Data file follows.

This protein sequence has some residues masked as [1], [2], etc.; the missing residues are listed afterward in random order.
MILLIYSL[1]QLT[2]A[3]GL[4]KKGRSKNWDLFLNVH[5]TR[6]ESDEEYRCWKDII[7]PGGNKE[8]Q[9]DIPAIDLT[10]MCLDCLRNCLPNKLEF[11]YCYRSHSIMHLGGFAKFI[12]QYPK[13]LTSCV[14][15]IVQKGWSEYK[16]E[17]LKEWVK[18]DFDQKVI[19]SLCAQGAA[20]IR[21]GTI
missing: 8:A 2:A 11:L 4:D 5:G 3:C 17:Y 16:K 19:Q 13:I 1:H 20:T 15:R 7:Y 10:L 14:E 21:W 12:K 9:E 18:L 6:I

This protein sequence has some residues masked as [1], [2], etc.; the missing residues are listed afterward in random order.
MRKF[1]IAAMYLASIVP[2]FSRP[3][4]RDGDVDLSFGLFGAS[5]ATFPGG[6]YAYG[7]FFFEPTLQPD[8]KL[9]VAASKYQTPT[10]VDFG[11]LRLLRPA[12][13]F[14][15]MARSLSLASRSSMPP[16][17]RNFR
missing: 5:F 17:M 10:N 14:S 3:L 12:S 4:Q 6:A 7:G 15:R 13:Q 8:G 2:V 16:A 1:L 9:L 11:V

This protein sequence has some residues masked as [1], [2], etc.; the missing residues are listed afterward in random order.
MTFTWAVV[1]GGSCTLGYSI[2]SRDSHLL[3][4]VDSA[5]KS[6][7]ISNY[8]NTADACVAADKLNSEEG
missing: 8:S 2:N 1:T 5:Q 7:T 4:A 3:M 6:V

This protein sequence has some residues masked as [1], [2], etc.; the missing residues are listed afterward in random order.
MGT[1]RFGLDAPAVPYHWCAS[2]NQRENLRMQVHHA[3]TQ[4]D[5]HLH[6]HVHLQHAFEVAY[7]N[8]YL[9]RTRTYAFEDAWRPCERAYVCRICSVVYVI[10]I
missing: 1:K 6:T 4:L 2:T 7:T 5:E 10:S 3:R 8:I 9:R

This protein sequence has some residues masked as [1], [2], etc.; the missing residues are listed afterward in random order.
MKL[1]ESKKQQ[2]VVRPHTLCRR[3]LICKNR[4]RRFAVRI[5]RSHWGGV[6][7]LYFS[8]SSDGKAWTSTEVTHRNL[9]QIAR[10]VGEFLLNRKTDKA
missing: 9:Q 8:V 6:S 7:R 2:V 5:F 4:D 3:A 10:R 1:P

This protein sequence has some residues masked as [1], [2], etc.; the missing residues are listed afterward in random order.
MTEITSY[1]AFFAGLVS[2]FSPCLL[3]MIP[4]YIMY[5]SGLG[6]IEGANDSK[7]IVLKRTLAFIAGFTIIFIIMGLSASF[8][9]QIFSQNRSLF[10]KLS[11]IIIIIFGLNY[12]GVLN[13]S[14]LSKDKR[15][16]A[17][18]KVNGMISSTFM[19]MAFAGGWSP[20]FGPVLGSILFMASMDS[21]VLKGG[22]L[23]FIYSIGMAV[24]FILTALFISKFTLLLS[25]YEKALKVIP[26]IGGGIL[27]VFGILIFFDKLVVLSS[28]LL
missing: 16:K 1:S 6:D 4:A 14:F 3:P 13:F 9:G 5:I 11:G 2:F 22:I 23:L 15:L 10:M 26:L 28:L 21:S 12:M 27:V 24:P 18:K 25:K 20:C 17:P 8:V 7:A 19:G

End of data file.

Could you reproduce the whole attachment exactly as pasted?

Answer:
This protein sequence has some residues masked as [1], [2], etc.; the missing residues are listed afterward in random order.
MILLIYSL[1]QLT[2]A[3]GL[4]KKGRSKNWDLFLNVH[5]TR[6]ESDEEYRCWKDII[7]PGGNKE[8]Q[9]DIPAIDLT[10]MCLDCLRNCLPNKLEF[11]YCYRSHSIMHLGGFAKFI[12]QYPK[13]LTSCV[14][15]IVQKGWSEYK[16]E[17]LKEWVK[18]DFDQKVI[19]SLCAQGAA[20]IR[21]GTI
missing: 8:A 2:A 11:L 4:D 5:G 3:C 17:Y 16:K 19:Q 13:I 1:H 20:T 15:R 7:Y 10:L 14:E 21:W 12:K 9:E 18:L 6:I

This protein sequence has some residues masked as [1], [2], etc.; the missing residues are listed afterward in random order.
MRKF[1]IAAMYLASIVP[2]FSRP[3][4]RDGDVDLSFGLFGAS[5]ATFPGG[6]YAYG[7]FFFEPTLQPD[8]KL[9]VAASKYQTPT[10]VDFG[11]LRLLRPA[12][13]F[14][15]MARSLSLASRSSMPP[16][17]RNFR
missing: 5:F 17:M 10:N 14:S 3:L 12:S 4:Q 6:A 7:G 15:R 13:Q 8:G 2:V 16:A 1:L 9:L 11:V

This protein sequence has some residues masked as [1], [2], etc.; the missing residues are listed afterward in random order.
MTFTWAVV[1]GGSCTLGYSI[2]SRDSHLL[3][4]VDSA[5]KS[6][7]ISNY[8]NTADACVAADKLNSEEG
missing: 8:S 2:N 1:T 5:Q 7:T 4:A 3:M 6:V

This protein sequence has some residues masked as [1], [2], etc.; the missing residues are listed afterward in random order.
MGT[1]RFGLDAPAVPYHWCAS[2]NQRENLRMQVHHA[3]TQ[4]D[5]HLH[6]HVHLQHAFEVAY[7]N[8]YL[9]RTRTYAFEDAWRPCERAYVCRICSVVYVI[10]I
missing: 1:K 6:T 4:L 2:T 7:T 5:E 10:S 3:R 8:I 9:R

This protein sequence has some residues masked as [1], [2], etc.; the missing residues are listed afterward in random order.
MKL[1]ESKKQQ[2]VVRPHTLCRR[3]LICKNR[4]RRFAVRI[5]RSHWGGV[6][7]LYFS[8]SSDGKAWTSTEVTHRNL[9]QIAR[10]VGEFLLNRKTDKA
missing: 9:Q 8:V 6:S 7:R 2:V 5:F 4:D 3:A 10:R 1:P

This protein sequence has some residues masked as [1], [2], etc.; the missing residues are listed afterward in random order.
MTEITSY[1]AFFAGLVS[2]FSPCLL[3]MIP[4]YIMY[5]SGLG[6]IEGANDSK[7]IVLKRTLAFIAGFTIIFIIMGLSASF[8][9]QIFSQNRSLF[10]KLS[11]IIIIIFGLNY[12]GVLN[13]S[14]LSKDKR[15][16]A[17][18]KVNGMISSTFM[19]MAFAGGWSP[20]FGPVLGSILFMASMDS[21]VLKGG[22]L[23]FIYSIGMAV[24]FILTALFISKFTLLLS[25]YEKALKVIP[26]IGGGIL[27]VFGILIFFDKLVVLSS[28]LL
missing: 16:K 1:S 6:D 4:A 14:F 3:P 13:F 9:G 5:I 11:G 2:F 22:I 23:L 15:L 10:M 26:L 28:L 21:S 12:M 27:V 24:P 18:K 25:K 20:C 17:P 8:V 7:A 19:G